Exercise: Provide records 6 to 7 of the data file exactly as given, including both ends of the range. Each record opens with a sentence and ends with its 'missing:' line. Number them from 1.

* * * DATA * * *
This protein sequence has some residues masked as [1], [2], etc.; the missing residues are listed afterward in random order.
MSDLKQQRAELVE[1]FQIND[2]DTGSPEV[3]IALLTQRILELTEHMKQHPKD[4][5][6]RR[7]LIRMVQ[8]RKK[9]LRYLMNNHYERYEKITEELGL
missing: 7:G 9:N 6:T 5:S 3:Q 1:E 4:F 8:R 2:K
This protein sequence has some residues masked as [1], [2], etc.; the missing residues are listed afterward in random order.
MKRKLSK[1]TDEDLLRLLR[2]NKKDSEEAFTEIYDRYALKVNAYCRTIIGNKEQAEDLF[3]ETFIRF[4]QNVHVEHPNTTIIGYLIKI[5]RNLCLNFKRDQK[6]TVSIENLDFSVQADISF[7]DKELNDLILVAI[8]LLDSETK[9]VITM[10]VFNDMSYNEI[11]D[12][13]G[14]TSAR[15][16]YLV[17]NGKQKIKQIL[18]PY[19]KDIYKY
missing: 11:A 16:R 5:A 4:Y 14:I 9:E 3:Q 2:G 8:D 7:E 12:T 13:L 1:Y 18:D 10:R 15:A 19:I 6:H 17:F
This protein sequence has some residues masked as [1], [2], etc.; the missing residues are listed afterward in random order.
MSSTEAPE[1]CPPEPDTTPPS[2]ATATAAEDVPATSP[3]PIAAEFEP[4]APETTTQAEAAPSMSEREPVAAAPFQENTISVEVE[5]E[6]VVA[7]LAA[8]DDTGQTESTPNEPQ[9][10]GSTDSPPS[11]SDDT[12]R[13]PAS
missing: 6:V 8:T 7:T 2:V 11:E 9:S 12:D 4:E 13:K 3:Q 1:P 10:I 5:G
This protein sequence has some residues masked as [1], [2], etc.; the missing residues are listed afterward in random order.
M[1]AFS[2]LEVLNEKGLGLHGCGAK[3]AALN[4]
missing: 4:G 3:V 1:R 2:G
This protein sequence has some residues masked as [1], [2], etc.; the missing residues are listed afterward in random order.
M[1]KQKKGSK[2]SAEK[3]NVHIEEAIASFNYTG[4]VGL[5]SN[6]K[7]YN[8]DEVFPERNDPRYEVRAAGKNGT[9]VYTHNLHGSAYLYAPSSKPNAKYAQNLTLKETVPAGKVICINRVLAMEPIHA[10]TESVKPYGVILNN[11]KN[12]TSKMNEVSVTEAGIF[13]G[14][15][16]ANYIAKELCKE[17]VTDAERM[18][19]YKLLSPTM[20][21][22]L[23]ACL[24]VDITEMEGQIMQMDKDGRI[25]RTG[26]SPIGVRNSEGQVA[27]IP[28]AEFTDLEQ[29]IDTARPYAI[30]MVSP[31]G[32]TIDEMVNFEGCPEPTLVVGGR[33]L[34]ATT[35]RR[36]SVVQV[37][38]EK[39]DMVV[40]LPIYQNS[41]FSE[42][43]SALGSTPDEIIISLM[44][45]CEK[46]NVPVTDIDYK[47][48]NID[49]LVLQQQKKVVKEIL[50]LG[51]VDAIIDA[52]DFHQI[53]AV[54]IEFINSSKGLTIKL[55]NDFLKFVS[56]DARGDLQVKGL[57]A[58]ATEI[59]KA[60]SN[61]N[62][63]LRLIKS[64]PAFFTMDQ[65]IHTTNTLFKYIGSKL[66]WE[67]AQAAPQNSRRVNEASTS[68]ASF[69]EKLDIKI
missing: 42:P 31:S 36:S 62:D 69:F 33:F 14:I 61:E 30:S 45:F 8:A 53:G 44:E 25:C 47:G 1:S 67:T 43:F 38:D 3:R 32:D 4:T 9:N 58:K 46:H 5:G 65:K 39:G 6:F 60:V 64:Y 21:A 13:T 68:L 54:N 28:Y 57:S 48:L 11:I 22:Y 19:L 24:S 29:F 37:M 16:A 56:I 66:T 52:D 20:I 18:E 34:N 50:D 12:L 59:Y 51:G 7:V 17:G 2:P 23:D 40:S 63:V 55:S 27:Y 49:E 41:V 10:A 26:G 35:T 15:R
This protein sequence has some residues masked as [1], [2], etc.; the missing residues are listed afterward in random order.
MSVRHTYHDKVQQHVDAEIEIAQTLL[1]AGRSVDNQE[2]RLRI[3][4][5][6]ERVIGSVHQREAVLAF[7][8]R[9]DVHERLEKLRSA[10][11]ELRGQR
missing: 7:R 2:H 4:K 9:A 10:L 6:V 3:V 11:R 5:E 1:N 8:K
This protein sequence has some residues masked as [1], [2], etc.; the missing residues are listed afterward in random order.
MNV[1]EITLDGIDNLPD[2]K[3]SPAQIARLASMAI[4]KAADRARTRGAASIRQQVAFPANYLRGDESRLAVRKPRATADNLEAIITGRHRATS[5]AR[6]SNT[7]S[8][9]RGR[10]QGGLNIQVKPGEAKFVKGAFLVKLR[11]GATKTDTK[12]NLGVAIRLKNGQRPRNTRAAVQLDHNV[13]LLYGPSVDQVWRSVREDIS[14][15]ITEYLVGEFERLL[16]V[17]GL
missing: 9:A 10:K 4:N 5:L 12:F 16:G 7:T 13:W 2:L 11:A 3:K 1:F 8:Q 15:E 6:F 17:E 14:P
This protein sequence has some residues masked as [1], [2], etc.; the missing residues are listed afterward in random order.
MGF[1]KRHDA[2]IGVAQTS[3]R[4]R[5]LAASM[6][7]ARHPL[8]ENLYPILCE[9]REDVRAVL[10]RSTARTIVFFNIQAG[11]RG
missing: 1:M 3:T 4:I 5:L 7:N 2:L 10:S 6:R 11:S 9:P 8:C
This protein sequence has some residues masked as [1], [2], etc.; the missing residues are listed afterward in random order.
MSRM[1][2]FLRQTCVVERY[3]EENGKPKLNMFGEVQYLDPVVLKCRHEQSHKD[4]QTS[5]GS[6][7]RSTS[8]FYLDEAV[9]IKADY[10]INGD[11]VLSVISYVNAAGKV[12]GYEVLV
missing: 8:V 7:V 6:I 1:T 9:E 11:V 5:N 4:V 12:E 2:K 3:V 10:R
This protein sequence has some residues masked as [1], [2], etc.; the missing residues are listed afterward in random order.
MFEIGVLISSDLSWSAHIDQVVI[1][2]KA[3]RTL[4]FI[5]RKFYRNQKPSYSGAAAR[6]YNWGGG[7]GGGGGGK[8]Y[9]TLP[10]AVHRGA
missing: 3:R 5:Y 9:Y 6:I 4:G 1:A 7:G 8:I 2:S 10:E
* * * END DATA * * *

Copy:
This protein sequence has some residues masked as [1], [2], etc.; the missing residues are listed afterward in random order.
MSVRHTYHDKVQQHVDAEIEIAQTLL[1]AGRSVDNQE[2]RLRI[3][4][5][6]ERVIGSVHQREAVLAF[7][8]R[9]DVHERLEKLRSA[10][11]ELRGQR
missing: 7:R 2:H 4:K 9:A 10:L 6:V 3:V 11:R 5:E 1:N 8:K
This protein sequence has some residues masked as [1], [2], etc.; the missing residues are listed afterward in random order.
MNV[1]EITLDGIDNLPD[2]K[3]SPAQIARLASMAI[4]KAADRARTRGAASIRQQVAFPANYLRGDESRLAVRKPRATADNLEAIITGRHRATS[5]AR[6]SNT[7]S[8][9]RGR[10]QGGLNIQVKPGEAKFVKGAFLVKLR[11]GATKTDTK[12]NLGVAIRLKNGQRPRNTRAAVQLDHNV[13]LLYGPSVDQVWRSVREDIS[14][15]ITEYLVGEFERLL[16]V[17]GL
missing: 9:A 10:K 4:N 5:L 12:F 16:G 7:T 13:W 2:L 11:A 3:K 1:F 8:Q 15:E 6:F 17:E 14:P